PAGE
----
and the priests answered and said, it shall be unclean; which was rightly answered; for whatsoever such an unclean person touched was unclean, according to the law, Leviticus 19:22. Pollution is more easily and more extensively conveyed than holiness.

Then said Haggai, If one that is unclean by a dead body touch any of these, shall it be unclean? And the priests answered and said, It shall be unclean.
EXEGETICAL (ORIGINAL LANGUAGES)
13. unclean by a dead body] Lit. unclean by a person. The full phrase, “a dead person, or body,” occurs Leviticus 21:11; Numbers 6:6; but the word “dead” is often left to be understood as here and Leviticus 21:1; Leviticus 22:4. The law of ceremonial uncleanness as attaching to death (under which there lay, no doubt, the moral idea that death polluted because it was the offspring and the wages of sin) is found in Numbers 19:11-22.

shall it be unclean?] as clearly laid down in Numbers 19:22. Compare, for the moral counterpart, James 2:10, where Dean Plumptre observes: “This seems at first of the nature of an ethical paradox, but practically it states a deep moral truth. If we wilfully transgress one commandment we shew that in principle we sit loose to all. It is but accident, or fear, or the absence of temptation, that prevents our transgressing them also. Actual transgression in one case involves potential transgression in all.” Camb. Bible for Schools, St James, p. 68.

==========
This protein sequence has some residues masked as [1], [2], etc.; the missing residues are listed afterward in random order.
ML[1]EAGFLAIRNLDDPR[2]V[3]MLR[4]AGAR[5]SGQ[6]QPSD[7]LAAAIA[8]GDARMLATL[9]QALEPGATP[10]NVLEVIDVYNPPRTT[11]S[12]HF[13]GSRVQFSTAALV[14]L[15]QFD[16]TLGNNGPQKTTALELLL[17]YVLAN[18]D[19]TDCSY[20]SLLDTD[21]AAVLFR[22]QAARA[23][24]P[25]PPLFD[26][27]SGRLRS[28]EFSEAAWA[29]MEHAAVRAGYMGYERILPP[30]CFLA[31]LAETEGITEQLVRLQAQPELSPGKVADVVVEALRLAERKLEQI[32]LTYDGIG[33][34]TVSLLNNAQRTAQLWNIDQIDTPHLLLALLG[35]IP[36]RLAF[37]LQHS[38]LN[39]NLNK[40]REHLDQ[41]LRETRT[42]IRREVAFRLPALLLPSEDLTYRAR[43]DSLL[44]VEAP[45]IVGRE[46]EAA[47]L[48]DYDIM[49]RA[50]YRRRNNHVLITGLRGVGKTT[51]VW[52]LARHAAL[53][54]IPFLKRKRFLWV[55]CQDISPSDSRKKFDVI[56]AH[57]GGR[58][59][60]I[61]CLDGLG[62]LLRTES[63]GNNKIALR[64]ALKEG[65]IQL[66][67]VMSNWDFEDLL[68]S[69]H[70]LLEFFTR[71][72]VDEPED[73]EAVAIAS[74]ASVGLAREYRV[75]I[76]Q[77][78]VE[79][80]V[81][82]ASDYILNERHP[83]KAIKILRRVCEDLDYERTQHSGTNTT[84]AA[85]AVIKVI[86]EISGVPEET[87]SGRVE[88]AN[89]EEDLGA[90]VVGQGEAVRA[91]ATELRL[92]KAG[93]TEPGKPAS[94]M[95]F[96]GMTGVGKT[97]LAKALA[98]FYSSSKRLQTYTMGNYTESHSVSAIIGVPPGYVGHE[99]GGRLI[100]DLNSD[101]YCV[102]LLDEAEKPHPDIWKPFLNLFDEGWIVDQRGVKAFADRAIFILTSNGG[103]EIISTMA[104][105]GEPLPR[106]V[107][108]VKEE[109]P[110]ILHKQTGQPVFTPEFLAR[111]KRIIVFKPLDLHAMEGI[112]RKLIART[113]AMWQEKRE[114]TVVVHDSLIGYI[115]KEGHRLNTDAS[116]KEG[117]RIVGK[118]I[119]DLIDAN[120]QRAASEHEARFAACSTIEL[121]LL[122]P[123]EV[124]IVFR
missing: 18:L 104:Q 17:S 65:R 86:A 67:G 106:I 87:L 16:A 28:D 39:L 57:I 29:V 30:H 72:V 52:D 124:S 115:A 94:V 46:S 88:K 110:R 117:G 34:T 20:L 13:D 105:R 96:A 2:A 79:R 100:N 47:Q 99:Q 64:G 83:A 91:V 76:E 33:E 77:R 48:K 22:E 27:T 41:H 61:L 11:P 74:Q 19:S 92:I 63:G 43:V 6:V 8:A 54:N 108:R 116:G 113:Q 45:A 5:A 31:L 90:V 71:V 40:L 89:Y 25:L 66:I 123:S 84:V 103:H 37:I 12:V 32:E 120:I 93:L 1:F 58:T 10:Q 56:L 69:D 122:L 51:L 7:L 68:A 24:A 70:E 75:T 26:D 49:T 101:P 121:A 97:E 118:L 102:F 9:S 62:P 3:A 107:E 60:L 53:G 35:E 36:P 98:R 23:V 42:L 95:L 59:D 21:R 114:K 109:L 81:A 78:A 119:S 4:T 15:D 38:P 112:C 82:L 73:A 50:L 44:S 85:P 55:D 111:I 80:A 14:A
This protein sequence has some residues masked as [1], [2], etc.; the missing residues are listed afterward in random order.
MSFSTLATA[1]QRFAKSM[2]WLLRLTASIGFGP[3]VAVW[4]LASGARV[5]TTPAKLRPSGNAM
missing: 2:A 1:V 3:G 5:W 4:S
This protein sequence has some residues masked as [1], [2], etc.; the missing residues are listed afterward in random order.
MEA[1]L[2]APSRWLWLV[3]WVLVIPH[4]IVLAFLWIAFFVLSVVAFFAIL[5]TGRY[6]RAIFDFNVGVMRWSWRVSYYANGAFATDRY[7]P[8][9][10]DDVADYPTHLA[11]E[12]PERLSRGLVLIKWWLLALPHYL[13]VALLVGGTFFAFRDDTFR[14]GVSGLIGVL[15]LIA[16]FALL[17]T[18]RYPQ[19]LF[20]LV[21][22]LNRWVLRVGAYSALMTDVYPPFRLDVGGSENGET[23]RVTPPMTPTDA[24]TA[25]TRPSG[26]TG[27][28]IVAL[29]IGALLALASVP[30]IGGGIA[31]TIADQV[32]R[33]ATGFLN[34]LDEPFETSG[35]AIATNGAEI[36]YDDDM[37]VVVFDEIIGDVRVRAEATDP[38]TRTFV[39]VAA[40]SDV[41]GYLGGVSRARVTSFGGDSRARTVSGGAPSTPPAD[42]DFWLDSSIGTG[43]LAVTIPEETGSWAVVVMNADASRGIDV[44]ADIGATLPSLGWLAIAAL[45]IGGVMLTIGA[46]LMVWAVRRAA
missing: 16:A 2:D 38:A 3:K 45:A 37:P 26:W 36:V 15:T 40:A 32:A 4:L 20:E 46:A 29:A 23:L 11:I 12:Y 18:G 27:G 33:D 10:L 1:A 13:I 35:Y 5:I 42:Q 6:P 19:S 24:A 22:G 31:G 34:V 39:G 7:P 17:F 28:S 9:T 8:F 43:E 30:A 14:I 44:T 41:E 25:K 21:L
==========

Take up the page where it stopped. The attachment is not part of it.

Verse 13. - Unclean by a dead body; Septuagint, ἀκάθαρτος ἐπὶ ψυχῇ: Vulgate. pollutus in anima. These versions are closer to the Hebrew, "unclean by a soul," than the Authorized Version, but not so intelligible. "Soul" (nephesh) is used to mean a person, and, with the attribute "dead" understood, a corpse, as Leviticus 21:1. The full phrase is found in Numbers 6:6, 11. Contact with a dead body produced the gravest ceremonial uncleanness, which lasted seven days, and could be purged only by a double lustration and other rites (Numbers 19:11, etc.). This uncleanness was doubtless connected with the idea that death was the result of sin. Any of these. The things mentioned in the preceding verse. It shall be unclean. In accordance with Numbers 19:22 A polluted human being communicated his pollution to all that he touched. It was owing to the defilement that accompanied contact with the dead that the later Jews used to whiten the sepulchres every year, that they might be seen and avoided (Matthew 23:27, and Lightfoot, 'Her. Hebr.' in loc.). Haggai 2:13The word of God was as follows: Haggai 2:11. "Thus saith Jehovah of hosts, Ask now the priests for instruction, saying, Haggai 2:12. Behold, one carries holy flesh in the lappet of his garment, and touches with his lappet the bread, and that which is boiled, the wine, and the oil, and any kind of food: does it then become holy? And the priests answered and said, No. Haggai 2:13. And Haggai said, If one who is unclean on account of a corpse touches all this, does it become unclean? And the priests answered and said, It does become unclean. Haggai 2:14. Then Haggai answered and said, So is this people, and so this nation before my face, is the saying of Jehovah; and so is all the work of their hands, and what they offer to me there: it is unclean." In order to impress most earnestly upon the hearts of the people the fact that it was through their sin that they brought upon themselves the failure of crops that had hitherto prevailed, viz., as a punishment from God, the prophet proposes two questions concerning holy and clean for the priests to answer, in order that he may make an application of the answer they give to the moral condition of the nation. Tōrâh in Haggai 2:11, without the article, is used in its primary signification of instruction, and is governed by שׁעל, accus. rei: to ask a person anything, for to ask or solicit anything from him. The first question has reference to the communication of the holiness of holy objects to other objects brought into contact with them: whether, if a person carried holy flesh in the lappet of his garment,